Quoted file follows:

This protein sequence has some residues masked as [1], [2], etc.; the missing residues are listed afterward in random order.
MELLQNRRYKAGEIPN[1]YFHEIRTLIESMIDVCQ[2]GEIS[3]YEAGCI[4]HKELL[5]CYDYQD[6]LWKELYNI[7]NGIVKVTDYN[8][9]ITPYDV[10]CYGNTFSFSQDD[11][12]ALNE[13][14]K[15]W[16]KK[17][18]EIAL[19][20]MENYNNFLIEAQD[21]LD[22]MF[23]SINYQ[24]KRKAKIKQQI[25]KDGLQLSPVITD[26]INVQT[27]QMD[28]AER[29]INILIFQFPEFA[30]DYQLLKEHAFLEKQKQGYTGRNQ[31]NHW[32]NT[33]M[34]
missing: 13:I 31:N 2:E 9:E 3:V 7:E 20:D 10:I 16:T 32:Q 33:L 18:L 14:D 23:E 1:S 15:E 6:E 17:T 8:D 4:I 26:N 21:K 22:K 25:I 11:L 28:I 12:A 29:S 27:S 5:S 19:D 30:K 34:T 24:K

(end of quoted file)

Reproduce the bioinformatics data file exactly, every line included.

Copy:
This protein sequence has some residues masked as [1], [2], etc.; the missing residues are listed afterward in random order.
MELLQNRRYKAGEIPN[1]YFHEIRTLIESMIDVCQ[2]GEIS[3]YEAGCI[4]HKELL[5]CYDYQD[6]LWKELYNI[7]NGIVKVTDYN[8][9]ITPYDV[10]CYGNTFSFSQDD[11][12]ALNE[13][14]K[15]W[16]KK[17][18]EIAL[19][20]MENYNNFLIEAQD[21]LD[22]MF[23]SINYQ[24]KRKAKIKQQI[25]KDGLQLSPVITD[26]INVQT[27]QMD[28]AER[29]INILIFQFPEFA[30]DYQLLKEHAFLEKQKQGYTGRNQ[31]NHW[32]NT[33]M[34]
missing: 13:I 31:N 2:E 9:E 3:V 7:E 20:D 10:I 16:T 32:Q 33:L 18:L 14:D 23:E 1:S 15:E 6:E 17:T 8:D 4:I 26:N 21:K 22:K 25:I 11:L 28:I 12:A 29:S 27:S 5:S 19:D 30:K 34:T 24:K